When I was discussing this the other day with a really wise friend, she asked me (and I paraphrase) what is reconciliation before we have truth? We need to first open up respectful discussion, and explore the truth of this community. Not about statues or place names, but about our experiences. To do that, we need to create spaces and opportunities for people to speak their truth. And those conversations may be very difficult.

As I was quoted (and again, I was paraphrasing someone smarter than me), a Task Force that meets once a month in an office and operates by Roberts Rules of Order in relation to a Term of Reference is about as colonial a structure as anyone can imagine. It is actually designed to avoid and get past difficult conversations in the interest of getting business done. The Witness Blanket visiting our community and the resultant conversations that happened at the Anvil and at kitchen tables around that installation, were a beginning to the conversation, but I don’t think the conversation is over. The bigger issue is – I don’t know how to write the continuation of that conversation into a Terms of Reference.

I don’t want to constrain those conversations with the wrong structure. We need know from the indigenous community what space they need to share their truth, and we need to allow settlers here in New Westminster, whether they arrived yesterday or are fourth generation, to equally share their truth. To be offended. To self-reflect. To learn.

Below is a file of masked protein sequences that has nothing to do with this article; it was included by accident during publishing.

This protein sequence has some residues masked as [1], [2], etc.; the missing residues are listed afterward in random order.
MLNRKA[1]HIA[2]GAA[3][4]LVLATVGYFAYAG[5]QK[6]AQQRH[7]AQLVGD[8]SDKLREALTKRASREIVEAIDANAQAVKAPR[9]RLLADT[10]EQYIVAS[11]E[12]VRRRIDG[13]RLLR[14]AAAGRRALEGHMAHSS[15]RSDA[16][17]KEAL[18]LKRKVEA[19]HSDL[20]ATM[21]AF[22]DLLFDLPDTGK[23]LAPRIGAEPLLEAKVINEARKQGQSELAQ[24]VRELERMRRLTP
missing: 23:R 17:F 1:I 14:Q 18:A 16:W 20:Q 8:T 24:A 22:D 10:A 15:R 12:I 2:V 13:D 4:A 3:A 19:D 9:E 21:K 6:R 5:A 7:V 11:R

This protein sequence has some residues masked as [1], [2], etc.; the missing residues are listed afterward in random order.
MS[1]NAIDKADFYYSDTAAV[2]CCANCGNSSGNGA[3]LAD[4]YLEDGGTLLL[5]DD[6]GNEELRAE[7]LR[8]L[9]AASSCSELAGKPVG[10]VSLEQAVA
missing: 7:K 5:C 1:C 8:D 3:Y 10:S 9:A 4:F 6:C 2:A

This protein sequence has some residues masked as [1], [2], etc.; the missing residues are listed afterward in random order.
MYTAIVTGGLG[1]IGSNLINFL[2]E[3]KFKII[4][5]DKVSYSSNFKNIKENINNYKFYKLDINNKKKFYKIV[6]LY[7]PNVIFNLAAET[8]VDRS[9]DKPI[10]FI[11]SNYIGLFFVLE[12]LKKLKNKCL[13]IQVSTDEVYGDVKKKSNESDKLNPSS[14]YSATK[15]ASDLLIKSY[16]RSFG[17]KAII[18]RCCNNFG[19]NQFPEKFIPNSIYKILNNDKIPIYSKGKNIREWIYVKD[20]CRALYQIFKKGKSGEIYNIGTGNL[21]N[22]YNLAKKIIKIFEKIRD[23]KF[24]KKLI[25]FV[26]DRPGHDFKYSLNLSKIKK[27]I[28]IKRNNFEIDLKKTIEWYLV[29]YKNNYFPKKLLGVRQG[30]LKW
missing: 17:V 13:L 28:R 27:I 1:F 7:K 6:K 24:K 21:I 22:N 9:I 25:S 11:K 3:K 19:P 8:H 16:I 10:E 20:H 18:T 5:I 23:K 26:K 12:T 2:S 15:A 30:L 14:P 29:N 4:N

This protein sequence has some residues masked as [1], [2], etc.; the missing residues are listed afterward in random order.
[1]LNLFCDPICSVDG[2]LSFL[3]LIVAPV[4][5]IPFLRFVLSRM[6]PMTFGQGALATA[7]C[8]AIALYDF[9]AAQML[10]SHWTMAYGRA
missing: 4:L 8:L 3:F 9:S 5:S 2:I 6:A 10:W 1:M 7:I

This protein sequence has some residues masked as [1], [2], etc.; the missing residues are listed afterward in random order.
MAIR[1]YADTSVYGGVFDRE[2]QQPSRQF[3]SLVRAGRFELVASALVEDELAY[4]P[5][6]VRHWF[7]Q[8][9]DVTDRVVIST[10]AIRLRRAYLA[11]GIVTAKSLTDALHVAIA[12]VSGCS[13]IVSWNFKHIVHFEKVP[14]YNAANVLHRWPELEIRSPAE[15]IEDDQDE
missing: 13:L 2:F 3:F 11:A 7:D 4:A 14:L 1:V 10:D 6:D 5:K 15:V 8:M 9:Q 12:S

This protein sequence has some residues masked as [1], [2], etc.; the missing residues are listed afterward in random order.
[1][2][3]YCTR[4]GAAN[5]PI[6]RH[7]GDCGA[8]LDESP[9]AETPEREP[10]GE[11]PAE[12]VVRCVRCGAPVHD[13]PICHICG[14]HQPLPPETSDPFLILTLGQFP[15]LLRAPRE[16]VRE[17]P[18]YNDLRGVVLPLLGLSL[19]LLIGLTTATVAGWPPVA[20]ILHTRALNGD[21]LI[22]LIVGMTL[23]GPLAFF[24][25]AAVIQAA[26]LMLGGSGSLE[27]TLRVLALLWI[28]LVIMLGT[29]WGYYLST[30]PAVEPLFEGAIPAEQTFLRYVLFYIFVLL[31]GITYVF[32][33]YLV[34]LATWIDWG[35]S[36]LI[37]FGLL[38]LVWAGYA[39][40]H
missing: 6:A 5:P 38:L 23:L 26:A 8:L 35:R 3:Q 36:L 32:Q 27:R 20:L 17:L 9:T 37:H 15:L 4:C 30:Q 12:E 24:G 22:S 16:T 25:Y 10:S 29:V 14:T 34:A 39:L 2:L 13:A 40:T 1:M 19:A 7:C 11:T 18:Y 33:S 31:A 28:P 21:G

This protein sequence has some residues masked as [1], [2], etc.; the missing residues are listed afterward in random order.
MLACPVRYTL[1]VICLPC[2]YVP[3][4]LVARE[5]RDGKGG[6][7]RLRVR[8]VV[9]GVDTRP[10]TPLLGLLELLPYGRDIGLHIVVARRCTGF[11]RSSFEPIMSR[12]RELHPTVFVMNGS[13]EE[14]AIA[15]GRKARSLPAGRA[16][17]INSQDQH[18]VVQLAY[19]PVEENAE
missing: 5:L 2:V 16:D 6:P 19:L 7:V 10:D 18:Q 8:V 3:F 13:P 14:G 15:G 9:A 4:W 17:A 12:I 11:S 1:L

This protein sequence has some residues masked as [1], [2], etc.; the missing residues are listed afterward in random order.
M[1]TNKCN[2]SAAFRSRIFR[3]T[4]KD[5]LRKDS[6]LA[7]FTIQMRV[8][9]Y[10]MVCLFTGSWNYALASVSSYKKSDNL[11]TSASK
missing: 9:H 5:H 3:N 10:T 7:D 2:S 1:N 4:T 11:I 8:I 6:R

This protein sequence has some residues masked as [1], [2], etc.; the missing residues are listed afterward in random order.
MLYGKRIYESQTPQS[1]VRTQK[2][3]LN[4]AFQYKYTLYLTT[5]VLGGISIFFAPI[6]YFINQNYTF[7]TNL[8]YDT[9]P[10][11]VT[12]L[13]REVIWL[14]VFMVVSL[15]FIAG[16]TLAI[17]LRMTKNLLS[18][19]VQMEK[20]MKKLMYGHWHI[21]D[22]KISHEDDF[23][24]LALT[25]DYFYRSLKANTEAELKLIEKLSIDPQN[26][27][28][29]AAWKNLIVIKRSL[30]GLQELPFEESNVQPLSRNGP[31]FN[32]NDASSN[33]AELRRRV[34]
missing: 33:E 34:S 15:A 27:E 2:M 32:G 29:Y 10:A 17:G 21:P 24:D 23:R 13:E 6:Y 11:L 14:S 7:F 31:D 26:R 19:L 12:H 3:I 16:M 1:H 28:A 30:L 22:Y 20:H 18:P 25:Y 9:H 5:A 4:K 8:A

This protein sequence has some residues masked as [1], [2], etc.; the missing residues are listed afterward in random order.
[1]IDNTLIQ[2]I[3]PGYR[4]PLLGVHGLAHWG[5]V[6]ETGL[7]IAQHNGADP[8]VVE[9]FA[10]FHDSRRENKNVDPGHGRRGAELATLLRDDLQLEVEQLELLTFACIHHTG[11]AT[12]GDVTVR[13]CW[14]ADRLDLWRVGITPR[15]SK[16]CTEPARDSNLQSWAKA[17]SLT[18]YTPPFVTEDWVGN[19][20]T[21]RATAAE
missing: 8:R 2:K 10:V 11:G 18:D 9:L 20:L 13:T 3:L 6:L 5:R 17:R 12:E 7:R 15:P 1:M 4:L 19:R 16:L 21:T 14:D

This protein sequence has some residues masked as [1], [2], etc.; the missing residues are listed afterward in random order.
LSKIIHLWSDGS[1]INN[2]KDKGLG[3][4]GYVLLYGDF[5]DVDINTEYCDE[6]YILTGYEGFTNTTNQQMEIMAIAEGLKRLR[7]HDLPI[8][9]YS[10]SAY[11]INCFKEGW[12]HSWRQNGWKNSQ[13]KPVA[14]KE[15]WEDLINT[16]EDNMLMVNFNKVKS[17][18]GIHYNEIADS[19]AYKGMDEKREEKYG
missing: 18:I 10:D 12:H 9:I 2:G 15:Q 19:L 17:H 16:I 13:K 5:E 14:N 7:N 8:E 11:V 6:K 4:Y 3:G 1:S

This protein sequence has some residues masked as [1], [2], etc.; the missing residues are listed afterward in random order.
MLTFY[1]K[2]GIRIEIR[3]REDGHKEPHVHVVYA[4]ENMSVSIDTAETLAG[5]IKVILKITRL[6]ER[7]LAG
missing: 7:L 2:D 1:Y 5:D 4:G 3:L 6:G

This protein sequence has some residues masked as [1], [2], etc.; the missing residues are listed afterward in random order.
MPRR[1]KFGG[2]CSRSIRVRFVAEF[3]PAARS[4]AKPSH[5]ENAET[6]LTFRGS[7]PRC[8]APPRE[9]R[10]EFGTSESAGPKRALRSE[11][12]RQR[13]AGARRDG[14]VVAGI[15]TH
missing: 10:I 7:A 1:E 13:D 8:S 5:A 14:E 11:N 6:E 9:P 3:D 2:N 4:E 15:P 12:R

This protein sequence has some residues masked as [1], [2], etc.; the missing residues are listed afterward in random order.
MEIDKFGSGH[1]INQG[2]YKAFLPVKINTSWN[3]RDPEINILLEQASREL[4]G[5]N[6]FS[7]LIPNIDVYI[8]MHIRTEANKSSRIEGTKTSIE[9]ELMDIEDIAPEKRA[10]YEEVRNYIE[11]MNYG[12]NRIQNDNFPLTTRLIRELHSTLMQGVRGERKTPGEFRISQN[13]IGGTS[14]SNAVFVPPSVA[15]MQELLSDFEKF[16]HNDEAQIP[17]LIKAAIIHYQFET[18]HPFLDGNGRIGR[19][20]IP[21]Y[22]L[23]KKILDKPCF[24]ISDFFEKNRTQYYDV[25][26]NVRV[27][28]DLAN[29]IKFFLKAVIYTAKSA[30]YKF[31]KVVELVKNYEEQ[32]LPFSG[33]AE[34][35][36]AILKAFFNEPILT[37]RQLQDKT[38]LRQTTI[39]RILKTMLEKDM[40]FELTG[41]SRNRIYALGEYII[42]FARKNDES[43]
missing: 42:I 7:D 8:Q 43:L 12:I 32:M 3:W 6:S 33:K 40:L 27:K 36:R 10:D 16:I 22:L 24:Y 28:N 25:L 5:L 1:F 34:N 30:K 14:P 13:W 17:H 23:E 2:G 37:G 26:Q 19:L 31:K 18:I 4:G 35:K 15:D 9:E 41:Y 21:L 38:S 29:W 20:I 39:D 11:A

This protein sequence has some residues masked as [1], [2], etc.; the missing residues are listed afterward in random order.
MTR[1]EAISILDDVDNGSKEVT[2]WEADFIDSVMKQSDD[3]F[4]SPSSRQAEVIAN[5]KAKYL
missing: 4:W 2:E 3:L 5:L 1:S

We may end up putting together a Task Force at some point to make recommendations to Council, but we are not there yet. To get there, we need to get some people experienced in leading these conversations, preferably someone who has viewed this challenge through a lived indigenous experience, and ask them how best to connect with indigenous communities and the voices we often fail to hear. We need guidance on creating the space for that conversation. It may be here in New West, it may be somewhere else. It may be around a table, it may be around a fire. What is important is that we not ask our partners to fit into our space, or into our structure, The point is, I DON’T KNOW, and I argue few in the City do know.

So I moved that the Staff Working Group on Reconciliation seek an external consulting organization experienced in working on reconciliation dialogues to develop a communication and relationship-building process that all parties are welcomed to share their experience and their vision for reconciliation.

We are starting a journey here, and there is almost guaranteed to be bumpy points along the path, but we believe in the destination, and need to travel together.

2 comments on “Truth before Reconciliation

  1. Thanks Patrick, I hope citizens, and in this context I mean citizens with settler ancestry, engage with this process.

    My fear is that most settlers believe that there needs to Reconciliation, they’d just as soon not hear too many difficult Truths. Worst of all, they want government to “solve” this problem.

    There are certainty urgent issues that demand urgent action, but just as important, imho, is the need for settlers to understand before they can truly reconcile.

  2. A difficult topic which needs to be better defined, is it about the past, the present or the future. The TRUTH is that we are all descended from settlers, humanity has wandered all over the globe. Anyone who has read the “Indian Act” will realize that it must be removed or be extensively revised, Time to move ahead together into the future.